When I was little, I loved listening to my mother tell the story of how I was born. My two sisters and I would each beg to hear how she had gone into labor, where Daddy was at the time, and how long it took. And of course I paid the most attention to the details of my mother's labor and delivery with me. The fourth of five children, I took a mere 30 minutes. No time for drugs, no time to think or to be scared. I just appeared. I grew up thinking I was special because of this.
My mother was a pro by the time I came around. Her water broke in the kitchen and Daddy pulled the car around. On her way out the door, she grabbed a sleeve of Saltine crackers from the pantry to quell the nausea.
Her contractions felt constant, she said -- no break between them. She was relieved the hospital was close by. My father pulled up to the covered entrance, jumped out and grabbed a wheelchair for my mother. He burst through the double doors of the maternity ward and saw the nurses at their station, drinking coffee and smoking cigarettes (it was, after all, 1970).
"Hit it, girls!" he announced dramatically, as he was wont to do. They whisked my mother off to the delivery room where fathers were simply not allowed.
He went outside to park the car, and when he returned, a nurse was waiting for him, smiling. "You have a baby girl," she told him. Boom. Done.
That's the birth story I carried with me through the years and visualized during my first pregnancy, nevermind that the birth stories of my siblings involved hours of labor and episiotomies and enemas and the shaving of areas I did not ever want shaved, especially by a stranger. I blocked those details out of my mind. I wanted to be gracefully draped during my labor and delivery. I had visions of walking the halls contentedly to speed labor along, perhaps getting in a whirlpool bath for its soothing effects. My husband rubbing my back and offering words of encouragement. I would have no drugs, no unnecessary interventions. I would breeze through labor like my mother had. Why are you laughing?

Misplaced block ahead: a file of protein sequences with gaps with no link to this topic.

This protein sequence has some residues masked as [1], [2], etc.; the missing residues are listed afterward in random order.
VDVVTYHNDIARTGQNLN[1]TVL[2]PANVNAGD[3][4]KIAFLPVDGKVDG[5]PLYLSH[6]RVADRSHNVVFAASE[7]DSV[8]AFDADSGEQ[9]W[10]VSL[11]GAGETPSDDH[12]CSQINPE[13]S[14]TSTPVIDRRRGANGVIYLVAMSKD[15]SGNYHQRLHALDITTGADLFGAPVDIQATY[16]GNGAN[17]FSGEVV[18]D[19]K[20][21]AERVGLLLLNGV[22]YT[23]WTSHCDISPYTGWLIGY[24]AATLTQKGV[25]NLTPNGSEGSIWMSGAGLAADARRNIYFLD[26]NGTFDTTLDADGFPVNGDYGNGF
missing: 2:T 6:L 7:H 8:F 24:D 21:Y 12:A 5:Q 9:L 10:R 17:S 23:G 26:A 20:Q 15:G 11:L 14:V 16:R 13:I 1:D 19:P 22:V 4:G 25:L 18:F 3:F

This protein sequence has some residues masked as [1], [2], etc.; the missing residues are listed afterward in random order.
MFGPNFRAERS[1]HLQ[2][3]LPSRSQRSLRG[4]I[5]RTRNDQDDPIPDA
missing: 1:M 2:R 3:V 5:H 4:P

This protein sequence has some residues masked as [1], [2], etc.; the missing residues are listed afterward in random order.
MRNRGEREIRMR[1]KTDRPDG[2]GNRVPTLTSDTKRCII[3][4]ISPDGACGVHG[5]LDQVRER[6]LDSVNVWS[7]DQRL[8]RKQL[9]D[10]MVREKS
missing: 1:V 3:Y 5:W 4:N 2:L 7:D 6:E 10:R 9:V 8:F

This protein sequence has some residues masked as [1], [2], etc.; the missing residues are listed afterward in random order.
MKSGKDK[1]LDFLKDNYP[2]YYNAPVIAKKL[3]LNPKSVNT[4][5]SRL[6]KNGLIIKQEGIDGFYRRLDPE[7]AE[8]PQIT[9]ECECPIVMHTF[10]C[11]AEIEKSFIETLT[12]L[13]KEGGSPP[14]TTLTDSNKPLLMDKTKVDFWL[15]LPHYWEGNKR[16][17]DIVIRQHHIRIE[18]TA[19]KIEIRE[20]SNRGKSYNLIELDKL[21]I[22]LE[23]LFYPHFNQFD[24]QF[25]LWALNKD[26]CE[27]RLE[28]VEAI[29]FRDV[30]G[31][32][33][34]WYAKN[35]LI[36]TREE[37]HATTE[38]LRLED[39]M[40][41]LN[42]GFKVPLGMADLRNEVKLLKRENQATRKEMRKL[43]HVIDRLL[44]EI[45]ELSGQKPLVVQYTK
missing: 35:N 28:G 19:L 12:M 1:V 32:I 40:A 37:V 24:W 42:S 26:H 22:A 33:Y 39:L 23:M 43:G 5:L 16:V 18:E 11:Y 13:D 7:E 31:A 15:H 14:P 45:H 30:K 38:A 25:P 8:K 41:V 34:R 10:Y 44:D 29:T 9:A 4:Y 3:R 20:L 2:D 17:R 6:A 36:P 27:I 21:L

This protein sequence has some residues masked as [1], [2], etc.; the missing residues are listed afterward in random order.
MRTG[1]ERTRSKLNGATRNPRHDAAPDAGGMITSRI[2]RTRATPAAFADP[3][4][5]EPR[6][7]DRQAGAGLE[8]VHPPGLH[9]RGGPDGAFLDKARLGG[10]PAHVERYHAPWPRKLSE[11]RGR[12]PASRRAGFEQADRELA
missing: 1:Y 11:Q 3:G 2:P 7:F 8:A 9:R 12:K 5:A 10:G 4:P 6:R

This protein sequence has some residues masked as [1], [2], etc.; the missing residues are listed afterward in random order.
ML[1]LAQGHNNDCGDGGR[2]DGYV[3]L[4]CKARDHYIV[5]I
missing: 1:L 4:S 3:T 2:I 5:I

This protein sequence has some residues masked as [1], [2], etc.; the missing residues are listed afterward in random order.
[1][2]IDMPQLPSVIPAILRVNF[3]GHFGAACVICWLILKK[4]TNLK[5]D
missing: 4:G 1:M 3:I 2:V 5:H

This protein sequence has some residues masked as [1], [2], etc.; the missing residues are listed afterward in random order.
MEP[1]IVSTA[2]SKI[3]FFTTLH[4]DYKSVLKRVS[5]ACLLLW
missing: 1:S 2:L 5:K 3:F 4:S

I lived in a remote area on the coast of Alaska, accessible only by plane or a 6-hour ferry ride. The hospital had three doctors on staff, but no anesthesiologist. If you wanted drugs during labor, you flew to Anchorage. The only delivery possible in our little hospital was a natural one. There was risk involved. And there was no way out.
My water broke late at night. And when I say broke, I mean there came a gusher -- like someone turned on a faucet in our king-sized bed. Fluid rushed out of me and I had this sensation: "I'm peeing and I can't stop." Which, to be honest, wouldn't have been so far out of the ordinary for me during my pregnancy. Or since, come to think of it.
We headed in to the hospital. I still felt good. I was not in pain. Not scared. But as soon as we hit that delivery room, everything changed. They laid me down and stuck fingers inside of me and attached wires and tubes and drew blood and then I realized I am not in control here. And about that time, the games began.
Each contraction was a wave that I was lifted up and over, waiting for the crest of pain to come crashing down on me. We began using the Lamaze breathing techniques we had learned. We had four patterns. After the first 20 minutes, we had sped through the first three.
"It's not working!" I screamed to my husband. After every contraction -- that seemed to last forever -- I would immediately begin retching. There was nothing in my stomach, but I heaved and heaved. There was calming music playing on the portable stereo we had brought, the lights were dim, but I was anything but relaxed. I did not want to get up and walk around as I had envisioned. I didn't even want to walk to the bathroom. I wanted to curl up and die, like a wounded animal.